Refinance Or Reduce Your Mortgage Payments Under Obama's Plan, Meant To Slow Down Foreclosures.
The Homeowner Affordability and Stability Plan, signed into law in February 2009, should allow many more people to stay in their houses and avoid foreclosures. If your loan is owned or controlled by Freddie Mac or Fannie Mae, you have a decent shot at refinancing your mortgage into a fixed-rate, low-interest loan if you are current on your current mortgage and aren't too "upside down" on the property. And regardless of who owns your mortgage, if you are at risk of foreclosure and have suffered a change of circumstances beyond your control, you may be able to get your monthly mortgage payments reduced, and suspend any foreclosure proceedings during the process.
The Making Home Affordable Program under the Homeowner Affordability and Stability Plan has two components: a $400 billion refinance program and a $75 billion mortgage modification program.
The Mortgage Payment Reduction Program
The mortgage payment reduction component of the Homeowner Affordability and Stability Plan provides a workable way for all lenders to make mortgages more affordable in the short term by modifying the terms of the mortgage. It's too soon to tell whether or not the number of homeowners benefiting from this program, officially called the Home Affordable Modification Program, will be in the millions as predicted by the administration, but the total number is sure to be large.
You qualify for this program if all of the following are true:
- Your loan is equal to or less than $729,751.
- The mortgage is on your principal residence.
- You are at risk of foreclosure, either because you have missed at least two payments or because your payments on your first mortgage exceed 31 percent of your gross income.
- You've experienced a financial hardship caused by a change of circumstances, such as loss of a job, medical emergency, or interest-rate reset.
- You can show (by way of a tax return and wage stubs) that you have enough steady income to make the payments under a modified loan.
Starting The Modification Process
Your mortgage servicer is supposed to contact you if you appear to be eligible for the program, though there is no guarantee this will happen. Before contacting your lender, it's a good idea to talk to a nonprofit housing counselor certified by the Department of Housing and Urban Development (HUD) about your options. To find a free counselor, call (888) 995-HOPE or go to www.hud.gov and click on Foreclosure Avoidance Counseling.
Don't Pay For Modification Assistance
Under no circumstances should you pay anyone to help you with your mortgage modification. According to promotional materials, a bevy of mortgage brokers are being retrained to negotiate mortgage modifications, charging $1,000 and up for the same services you can get for free from a HUD-certified housing counselor. Because laws in some states prohibit people from taking money up front to help rescue people from foreclosures, some of these modification companies are hiring lawyers -- who are authorized to accept up-front payments -- to be their pitch persons. Lawyers can be helpful in certain situations -- for instance, you may want to hire a lawyer to challenge a foreclosure in court or to help you file for bankruptcy -- but lawyers have no magic keys to the kingdom of mortgage modifications. Again, you and your wallet will be better off with a free HUD-certified counselor.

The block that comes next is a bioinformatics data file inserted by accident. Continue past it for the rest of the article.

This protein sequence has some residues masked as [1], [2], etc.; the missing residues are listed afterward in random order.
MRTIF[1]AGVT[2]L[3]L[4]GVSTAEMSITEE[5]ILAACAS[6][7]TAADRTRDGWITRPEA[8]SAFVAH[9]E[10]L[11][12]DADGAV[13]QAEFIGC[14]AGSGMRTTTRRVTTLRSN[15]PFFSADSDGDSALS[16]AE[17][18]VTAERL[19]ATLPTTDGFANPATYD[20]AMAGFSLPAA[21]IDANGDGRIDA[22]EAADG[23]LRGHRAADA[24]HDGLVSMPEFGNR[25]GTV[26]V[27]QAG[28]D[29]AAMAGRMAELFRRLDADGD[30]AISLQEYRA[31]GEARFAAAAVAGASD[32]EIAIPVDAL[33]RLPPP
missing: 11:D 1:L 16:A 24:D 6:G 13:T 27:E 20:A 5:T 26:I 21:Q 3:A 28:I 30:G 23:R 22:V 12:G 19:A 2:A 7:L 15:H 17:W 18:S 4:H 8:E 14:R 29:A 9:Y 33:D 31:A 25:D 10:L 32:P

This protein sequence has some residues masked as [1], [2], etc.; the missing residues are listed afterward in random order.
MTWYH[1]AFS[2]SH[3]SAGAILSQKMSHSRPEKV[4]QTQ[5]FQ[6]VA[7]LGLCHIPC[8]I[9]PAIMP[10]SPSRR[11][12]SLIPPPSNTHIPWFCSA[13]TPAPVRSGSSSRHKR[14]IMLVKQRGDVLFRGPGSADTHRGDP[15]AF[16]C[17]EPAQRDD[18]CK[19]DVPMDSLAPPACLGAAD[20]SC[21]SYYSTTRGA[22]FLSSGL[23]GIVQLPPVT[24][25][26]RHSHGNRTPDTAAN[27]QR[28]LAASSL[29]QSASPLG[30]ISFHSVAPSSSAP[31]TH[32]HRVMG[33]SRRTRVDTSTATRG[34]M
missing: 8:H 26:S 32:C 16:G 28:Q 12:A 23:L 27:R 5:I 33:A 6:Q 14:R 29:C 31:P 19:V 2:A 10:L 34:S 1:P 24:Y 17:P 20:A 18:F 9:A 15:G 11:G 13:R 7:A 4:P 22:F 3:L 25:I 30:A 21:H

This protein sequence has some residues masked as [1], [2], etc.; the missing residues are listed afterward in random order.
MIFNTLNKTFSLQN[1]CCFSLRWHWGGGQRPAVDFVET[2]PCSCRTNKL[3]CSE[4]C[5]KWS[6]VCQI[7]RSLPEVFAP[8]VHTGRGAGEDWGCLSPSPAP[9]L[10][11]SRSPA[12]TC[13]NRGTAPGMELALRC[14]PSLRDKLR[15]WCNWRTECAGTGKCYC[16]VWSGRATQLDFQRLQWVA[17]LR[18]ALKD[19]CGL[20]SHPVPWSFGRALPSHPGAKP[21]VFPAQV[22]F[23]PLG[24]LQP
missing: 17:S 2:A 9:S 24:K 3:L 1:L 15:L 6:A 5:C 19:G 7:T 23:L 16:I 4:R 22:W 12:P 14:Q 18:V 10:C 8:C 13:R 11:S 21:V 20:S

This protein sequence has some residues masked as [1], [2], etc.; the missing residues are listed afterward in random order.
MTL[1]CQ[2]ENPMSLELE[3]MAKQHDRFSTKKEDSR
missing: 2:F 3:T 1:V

Weigh Your Options
Before signing off on any new mortgage terms, ask yourself whether you would be better off holding on to your house or walking away.
If you can get a lower payment under the new laws, you may be more inclined to keep your house, but it may depend on just how big a reduction you can get and whether your negative equity is so large that it makes more sense to use your state's foreclosure laws as a means to put away some money.
In other words, even if you qualify for a monthly reduction in payments of several hundred dollars, you might be better off allowing your house to be foreclosed on -- by not paying your mortgage altogether, you could save thousands of dollars during what is often a very slow foreclosure process.
If you decide that it's in your best interests to walk away from your mortgage, but you want to stay in the house as long as possible, payment free, the only effect the new laws are likely to have is to lengthen the time you can stay before you have to leave. That's because mortgage lenders must suspend foreclosure proceedings during the processing period (and because they will be busy negotiating modification terms with other homeowners, making them less efficient in bringing foreclosure actions).
The mortgage modification lawyers at Lynch Law Offices, P.C., in Lisle, can help you determine whether or not mortgage modification is in your best interests, and if not, can explain how bankruptcy would offer you a fresh start. We represent individuals in Naperville, Wheaton and throughout DuPage county who are experiencing financial hardships.
We are a debt relief agency. We help people file for bankruptcy relief under the Bankruptcy Code.